Governor Phil Murphy

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Governor Murphy Signs Legislation Making “Ghost Guns” Illegal in New Jersey


The guns can be 3-D printed and are untraceable by law enforcement

TRENTON- Governor Phil Murphy today signed legislation making it illegal in New Jersey to purchase parts to manufacture or distribute information to print “ghost guns,” homemade or 3D printed firearms that are untraceable by law enforcement. The Governor was joined by Attorney General Gurbir Grewal and bill sponsor Senator Joe Cryan. The bill was also sponsored by Senator Nick Scutari, Assemblymen Paul Moriarty and Gary Schaer, and Assemblywoman Annette Quijano.

“Last night, there was a shooting in Thousand Oaks, California that claimed 12 lives, including a police officer who reported to the scene,” said Governor Murphy. “These instances are far too common and we cannot allow any instance of this kind of violence to go unnoticed. My thoughts and prayers are with the victims and their families. But it is through action that we can make definitive changes to end these kinds of deadly mass shootings. New Jersey is committed to being a leader in ending gun violence to make sure that future generations don’t continue to face this kind of fear.

“Today, I am proud to sign a bill into law that will continue making our communities, families, and brave men and women of law enforcement safer,” Governor Murphy continued. “Ghost guns can be created by anyone with a computer and access to a 3D printer, giving the public at large the ability to build their own unregistered, unsafe, and untraceable firearm. Now, thanks to the Legislative sponsors who worked to quickly make this bill a reality, kits to assemble ghost guns will no longer be allowed in New Jersey.”

In June, Attorney General Grewal issued a cease and desist letter to companies that produce blueprints for ghost guns and joined like-minded Attorneys General from around the country in the successful effort to block the release of those blueprints. 

“Printable guns and ghost guns put the safety of our residents and our law enforcement officers at risk, because they give anyone—even terrorists, felons, or domestic abusers—access to an untraceable gun,” said Attorney General Grewal. “I took a stand this summer against individuals attempting both to post codes for 3D printable guns online and sell ghost guns into our state. That’s why as New Jersey’s chief law enforcement officer, I’m proud to stand with Governor Murphy and the Legislature as they give law enforcement additional tools to rid our streets of these dangerous weapons.”

The ghost gun bill passed the Legislature by a significant margin, with only five members from either chamber opposing the measure.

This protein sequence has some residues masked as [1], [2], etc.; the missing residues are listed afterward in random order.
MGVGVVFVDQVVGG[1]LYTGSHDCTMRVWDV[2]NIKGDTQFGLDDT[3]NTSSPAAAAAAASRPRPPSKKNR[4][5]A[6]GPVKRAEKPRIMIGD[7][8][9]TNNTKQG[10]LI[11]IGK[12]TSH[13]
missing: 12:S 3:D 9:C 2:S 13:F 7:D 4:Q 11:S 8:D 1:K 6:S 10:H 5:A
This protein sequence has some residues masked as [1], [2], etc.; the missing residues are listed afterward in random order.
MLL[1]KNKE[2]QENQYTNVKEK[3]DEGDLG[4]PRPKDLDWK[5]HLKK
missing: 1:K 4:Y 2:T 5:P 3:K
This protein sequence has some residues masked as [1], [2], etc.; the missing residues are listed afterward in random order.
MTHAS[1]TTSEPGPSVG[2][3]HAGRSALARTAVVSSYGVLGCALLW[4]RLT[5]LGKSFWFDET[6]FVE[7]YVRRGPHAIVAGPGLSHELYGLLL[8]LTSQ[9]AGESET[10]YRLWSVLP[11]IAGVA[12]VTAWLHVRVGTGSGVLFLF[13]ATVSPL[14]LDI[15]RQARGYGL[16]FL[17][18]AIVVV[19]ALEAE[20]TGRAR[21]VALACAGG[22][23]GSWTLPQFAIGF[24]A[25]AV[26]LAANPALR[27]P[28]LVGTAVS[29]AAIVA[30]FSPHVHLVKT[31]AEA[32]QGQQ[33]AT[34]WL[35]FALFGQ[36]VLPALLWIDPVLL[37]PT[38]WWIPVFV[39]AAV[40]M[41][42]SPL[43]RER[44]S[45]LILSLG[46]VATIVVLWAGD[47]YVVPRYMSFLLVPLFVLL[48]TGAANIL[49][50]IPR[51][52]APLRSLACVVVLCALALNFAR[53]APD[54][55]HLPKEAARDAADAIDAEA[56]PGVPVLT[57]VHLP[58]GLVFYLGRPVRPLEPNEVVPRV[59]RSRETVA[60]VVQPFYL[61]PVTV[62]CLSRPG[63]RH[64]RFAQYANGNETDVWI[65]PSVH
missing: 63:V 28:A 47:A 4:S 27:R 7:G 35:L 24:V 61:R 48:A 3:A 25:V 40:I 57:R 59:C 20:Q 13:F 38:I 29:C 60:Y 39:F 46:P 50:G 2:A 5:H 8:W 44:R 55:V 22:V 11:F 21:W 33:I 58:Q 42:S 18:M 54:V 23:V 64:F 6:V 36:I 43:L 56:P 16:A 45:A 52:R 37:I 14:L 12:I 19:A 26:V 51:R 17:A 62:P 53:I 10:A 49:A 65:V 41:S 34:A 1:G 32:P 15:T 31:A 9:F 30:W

“These so-called ‘ghost guns’ are the byproduct of the dark side of new technologies that allow people to make firearms that are hidden from detection and made to be untraceable,” said Senator Cryan, who previously served as Sheriff of Union County. “They are deadly weapons that are especially dangerous because they can literally be made at home with plastic parts and by using new 3-D printers. These homemade weapons can be a path to gun ownership for people who are a danger to themselves or others, including felons, people with mental illnesses, those convicted of domestic violence and others who are not supposed to be armed with deadly firearms. They pose a serious threat, which is why we are enacting the strongest ghost gun law in the country.”

“Instead of making it harder for criminals to obtain weapons, new technology and mail-order kits are only making it easier for criminals to manufacture firearms at home,” said Assemblyman Moriarty. “Our only recourse is to arm our court system with additional penalties for those who choose to skirt the law, avoid licensure and manufacture these types of firearms to keep or even to sell. We’re saying no to ghost guns, and no to 3-D firearms. Not in New Jersey.”

Since taking office earlier this year, Governor Murphy has made tackling the epidemic of gun violence a major priority. On June 13, Governor Murphy signed six gun safety bills into law. Those laws mandated background checks for private firearm sales, reduced magazine capacity to 10 rounds, changed handgun permit regulations, and created a system for law enforcement to confiscate firearms from individuals who pose a threat to themselves or to others. The Governor has also worked with other states to create the States for Gun Safety Coalition, signed an executive order to publish regular reports on gun data, established a Gun Violence Research Center at Rutgers University, and appointed Bill Castner as the Governor’s Senior Advisor on Firearms. 

Following the deadly shooting at a Pittsburgh synagogue in late October, Governor Murphy vowed to sign legislation that would address the following critical areas: anti-gun trafficking, investing in smart gun technology, regulating ammunition, and promoting violence intervention for at-risk individuals.